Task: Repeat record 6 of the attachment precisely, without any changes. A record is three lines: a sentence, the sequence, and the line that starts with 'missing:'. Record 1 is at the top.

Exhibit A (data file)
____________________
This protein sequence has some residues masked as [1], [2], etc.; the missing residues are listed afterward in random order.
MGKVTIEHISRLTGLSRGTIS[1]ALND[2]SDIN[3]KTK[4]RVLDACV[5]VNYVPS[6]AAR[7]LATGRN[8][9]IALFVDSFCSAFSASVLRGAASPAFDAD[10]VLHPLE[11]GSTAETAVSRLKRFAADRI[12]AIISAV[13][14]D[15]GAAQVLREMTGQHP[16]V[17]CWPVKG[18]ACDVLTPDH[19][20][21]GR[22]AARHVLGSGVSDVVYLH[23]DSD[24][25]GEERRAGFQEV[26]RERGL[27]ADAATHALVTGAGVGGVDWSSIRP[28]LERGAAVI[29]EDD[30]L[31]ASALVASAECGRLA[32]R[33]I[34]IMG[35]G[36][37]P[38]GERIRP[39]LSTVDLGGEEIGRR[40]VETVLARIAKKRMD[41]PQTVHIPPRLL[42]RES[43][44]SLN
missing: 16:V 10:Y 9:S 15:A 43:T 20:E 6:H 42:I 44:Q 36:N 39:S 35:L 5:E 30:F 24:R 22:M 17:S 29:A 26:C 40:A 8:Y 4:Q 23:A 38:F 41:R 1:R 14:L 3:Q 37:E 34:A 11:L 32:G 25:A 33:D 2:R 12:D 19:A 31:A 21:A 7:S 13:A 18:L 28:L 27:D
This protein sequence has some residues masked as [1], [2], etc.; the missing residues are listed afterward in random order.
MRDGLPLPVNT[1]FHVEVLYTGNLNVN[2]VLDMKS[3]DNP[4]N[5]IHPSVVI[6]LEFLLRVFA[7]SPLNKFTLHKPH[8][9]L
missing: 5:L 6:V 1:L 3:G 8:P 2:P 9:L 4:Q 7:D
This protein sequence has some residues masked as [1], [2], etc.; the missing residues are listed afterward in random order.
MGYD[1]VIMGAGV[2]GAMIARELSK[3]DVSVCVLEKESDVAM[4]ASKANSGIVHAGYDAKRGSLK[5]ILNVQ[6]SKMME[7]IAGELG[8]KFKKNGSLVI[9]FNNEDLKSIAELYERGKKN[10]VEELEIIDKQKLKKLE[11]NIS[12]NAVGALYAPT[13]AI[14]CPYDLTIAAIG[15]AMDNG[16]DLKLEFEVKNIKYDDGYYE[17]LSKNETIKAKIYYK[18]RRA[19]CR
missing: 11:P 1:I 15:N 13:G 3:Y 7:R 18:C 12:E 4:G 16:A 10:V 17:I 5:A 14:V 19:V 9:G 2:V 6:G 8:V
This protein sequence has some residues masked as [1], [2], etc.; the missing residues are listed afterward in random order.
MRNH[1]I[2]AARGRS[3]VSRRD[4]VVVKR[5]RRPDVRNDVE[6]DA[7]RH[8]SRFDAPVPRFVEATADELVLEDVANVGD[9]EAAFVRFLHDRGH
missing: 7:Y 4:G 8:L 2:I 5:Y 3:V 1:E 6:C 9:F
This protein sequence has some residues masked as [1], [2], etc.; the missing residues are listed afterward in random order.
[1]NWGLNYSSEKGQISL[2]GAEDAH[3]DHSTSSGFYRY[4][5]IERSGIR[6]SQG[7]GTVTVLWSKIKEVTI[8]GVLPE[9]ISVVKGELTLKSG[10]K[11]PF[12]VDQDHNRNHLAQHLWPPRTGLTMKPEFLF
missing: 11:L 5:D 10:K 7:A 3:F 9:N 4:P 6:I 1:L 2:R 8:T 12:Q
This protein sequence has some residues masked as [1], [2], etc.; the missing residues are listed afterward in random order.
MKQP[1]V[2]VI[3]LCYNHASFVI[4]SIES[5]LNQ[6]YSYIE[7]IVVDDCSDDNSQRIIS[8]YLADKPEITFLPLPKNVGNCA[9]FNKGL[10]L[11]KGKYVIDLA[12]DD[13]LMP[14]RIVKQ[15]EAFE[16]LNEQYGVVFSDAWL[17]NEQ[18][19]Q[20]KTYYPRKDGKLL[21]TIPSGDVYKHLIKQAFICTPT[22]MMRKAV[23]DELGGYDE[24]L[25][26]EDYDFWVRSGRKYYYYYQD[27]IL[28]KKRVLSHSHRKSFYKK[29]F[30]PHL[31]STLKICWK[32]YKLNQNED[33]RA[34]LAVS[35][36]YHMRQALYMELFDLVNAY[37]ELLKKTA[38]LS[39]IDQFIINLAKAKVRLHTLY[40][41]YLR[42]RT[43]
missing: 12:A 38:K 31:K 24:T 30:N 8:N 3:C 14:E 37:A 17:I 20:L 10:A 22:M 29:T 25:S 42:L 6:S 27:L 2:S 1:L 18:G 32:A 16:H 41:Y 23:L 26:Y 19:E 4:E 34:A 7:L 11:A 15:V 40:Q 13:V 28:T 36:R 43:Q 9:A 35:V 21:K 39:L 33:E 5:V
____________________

This protein sequence has some residues masked as [1], [2], etc.; the missing residues are listed afterward in random order.
MKQP[1]V[2]VI[3]LCYNHASFVI[4]SIES[5]LNQ[6]YSYIE[7]IVVDDCSDDNSQRIIS[8]YLADKPEITFLPLPKNVGNCA[9]FNKGL[10]L[11]KGKYVIDLA[12]DD[13]LMP[14]RIVKQ[15]EAFE[16]LNEQYGVVFSDAWL[17]NEQ[18][19]Q[20]KTYYPRKDGKLL[21]TIPSGDVYKHLIKQAFICTPT[22]MMRKAV[23]DELGGYDE[24]L[25][26]EDYDFWVRSGRKYYYYYQD[27]IL[28]KKRVLSHSHRKSFYKK[29]F[30]PHL[31]STLKICWK[32]YKLNQNED[33]RA[34]LAVS[35][36]YHMRQALYMELFDLVNAY[37]ELLKKTA[38]LS[39]IDQFIINLAKAKVRLHTLY[40][41]YLR[42]RT[43]
missing: 12:A 38:K 31:K 24:T 30:N 8:N 3:C 14:E 37:A 17:I 20:L 10:A 22:M 29:T 25:S 42:L 6:S 27:L 2:S 1:L 18:G 32:A 16:H 41:Y 23:L 26:Y 19:E 4:E 34:A 7:L 11:A 15:V 40:Q 13:V 28:T 36:R 43:Q 9:A 35:V 21:K 39:L 33:E 5:V